The latest Google Doodle is dedicated to Émilie du Châtelet, the French mathematician and philosopher best known for translating and expanding on Isaac Newton’s laws of physics.
Life of Émilie du Châtelet
Gabrielle Émilie Le Tonnelier de Breteuil, Marquise du Châtelet – or more simply Émilie du Châtelet – was born on December 17, 1706 in Paris, France into a family of lesser nobility. From a young age, Émilie was recognized to have both an interest in and a talent for the sciences.
As a female child of nobility, it was expected that these interests be quashed or at least not actively encouraged, but instead her father would at times make arrangements for prominent authors and scientists to teach Émilie about subjects like mathematics and astronomy. By the age of 12, Émilie du Châtelet was fluent in French, German, Greek, Italian, and Latin.
At some point, her studies were ceased, possibly due to being arranged to marry the Marquis Florent-Claude du Chastellet-Lomont in 1725, at the age of 18. In 1733, Émilie du Châtelet reemerged to more strongly pursue the study of math and science, hiring the finest minds of France to be her tutor. In one amusing anecdote, Émilie du Châtelet followed a tutor into a men’s only establishment and was promptly removed. Unphased, she simply had men’s clothes made for herself and returned.
Around this time, she made the acquaintance of Voltaire, the well known philosopher and essayist, the two became dear friends, lovers, and occasional rivals. In 1738, the two entered a contest held by Paris Academy seeking new writings on the nature of fire, writing opposing pieces. Both hers and Voltaire’s essays were honored and published, making Émilie du Châtelet the first woman to be published by Paris Academy.
That same year, she and Voltaire worked together on Elements of the Philosophy of Newton, a book that managed to unpack all of Sir Isaac Newton’s thoughts, both scientific and philosophic, in a way that more people could understand. The book was crucial in turning France from the incorrect thinking of Cartesianism to the more accurate model of Newtonian physics.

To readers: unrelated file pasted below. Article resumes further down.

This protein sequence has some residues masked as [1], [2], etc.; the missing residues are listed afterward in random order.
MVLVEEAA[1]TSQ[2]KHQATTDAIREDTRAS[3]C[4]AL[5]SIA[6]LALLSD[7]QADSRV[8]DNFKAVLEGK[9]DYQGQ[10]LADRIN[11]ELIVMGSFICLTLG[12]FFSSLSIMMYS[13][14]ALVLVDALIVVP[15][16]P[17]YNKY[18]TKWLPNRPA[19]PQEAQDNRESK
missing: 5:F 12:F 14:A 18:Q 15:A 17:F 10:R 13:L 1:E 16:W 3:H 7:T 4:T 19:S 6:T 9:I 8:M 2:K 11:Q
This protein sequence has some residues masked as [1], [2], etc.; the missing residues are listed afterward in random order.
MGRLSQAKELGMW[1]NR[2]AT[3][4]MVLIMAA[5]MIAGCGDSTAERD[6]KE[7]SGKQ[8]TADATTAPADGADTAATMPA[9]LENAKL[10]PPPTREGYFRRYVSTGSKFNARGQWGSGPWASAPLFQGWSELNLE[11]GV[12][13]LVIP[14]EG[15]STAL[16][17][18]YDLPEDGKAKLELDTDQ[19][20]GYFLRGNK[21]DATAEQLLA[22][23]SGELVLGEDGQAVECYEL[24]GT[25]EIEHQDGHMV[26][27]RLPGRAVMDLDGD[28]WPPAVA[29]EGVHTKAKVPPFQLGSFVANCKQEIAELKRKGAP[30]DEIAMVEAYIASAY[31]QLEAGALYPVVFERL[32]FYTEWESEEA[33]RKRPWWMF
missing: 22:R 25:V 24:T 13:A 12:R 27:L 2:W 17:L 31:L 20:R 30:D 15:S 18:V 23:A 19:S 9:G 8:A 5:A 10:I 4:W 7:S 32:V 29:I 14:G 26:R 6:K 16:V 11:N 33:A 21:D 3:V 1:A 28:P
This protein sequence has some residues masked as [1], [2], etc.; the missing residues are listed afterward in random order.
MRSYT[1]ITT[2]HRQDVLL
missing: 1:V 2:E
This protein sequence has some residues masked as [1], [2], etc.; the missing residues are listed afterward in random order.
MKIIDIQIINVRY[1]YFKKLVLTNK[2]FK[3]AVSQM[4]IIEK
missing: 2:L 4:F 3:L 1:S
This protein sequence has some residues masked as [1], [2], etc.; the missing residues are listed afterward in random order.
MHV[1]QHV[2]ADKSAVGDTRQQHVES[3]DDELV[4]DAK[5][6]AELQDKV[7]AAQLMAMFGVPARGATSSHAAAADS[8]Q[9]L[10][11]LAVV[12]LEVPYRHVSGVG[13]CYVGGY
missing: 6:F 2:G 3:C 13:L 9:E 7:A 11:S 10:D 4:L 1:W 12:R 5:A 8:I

Her appreciation for Newton’s way of thinking continued in 1740, when she anonymously published Institutions de Physique – or Foundations of Physics – which combined Newton’s physics and metaphysics, along with the thoughts of other great minds of the time. Considered today to be one of her crowning achievements, the work was originally created to teach physics to her son.
Shortly before her death in 1749, Émilie du Châtelet completed a French translation of all three books of Newton’s Philosophiæ Naturalis Principia Mathematica, the foundational work on mechanics and physics. In the translation, she also built on Newton’s ideas, accurately proposing that energy isn’t made or lost, only converted to different forms. To this day, du Châtelet’s translation is the definitive version in France.
Émilie du Châtelet Google Doodle
Today’s Google Doodle depicts Émilie du Châtelet surrounded by many common tools of multiple trades like math and physics, including compasses, protractors, and rulers. Notably, the philosopher is drawn in a deep blue dress, surely inspired by one of the historical portraits of du Châtelet.
Over on the Google Doodle Blog, the company has shared a few early drafts of alternate designs, each depicting du Châtelet deep in her studies.
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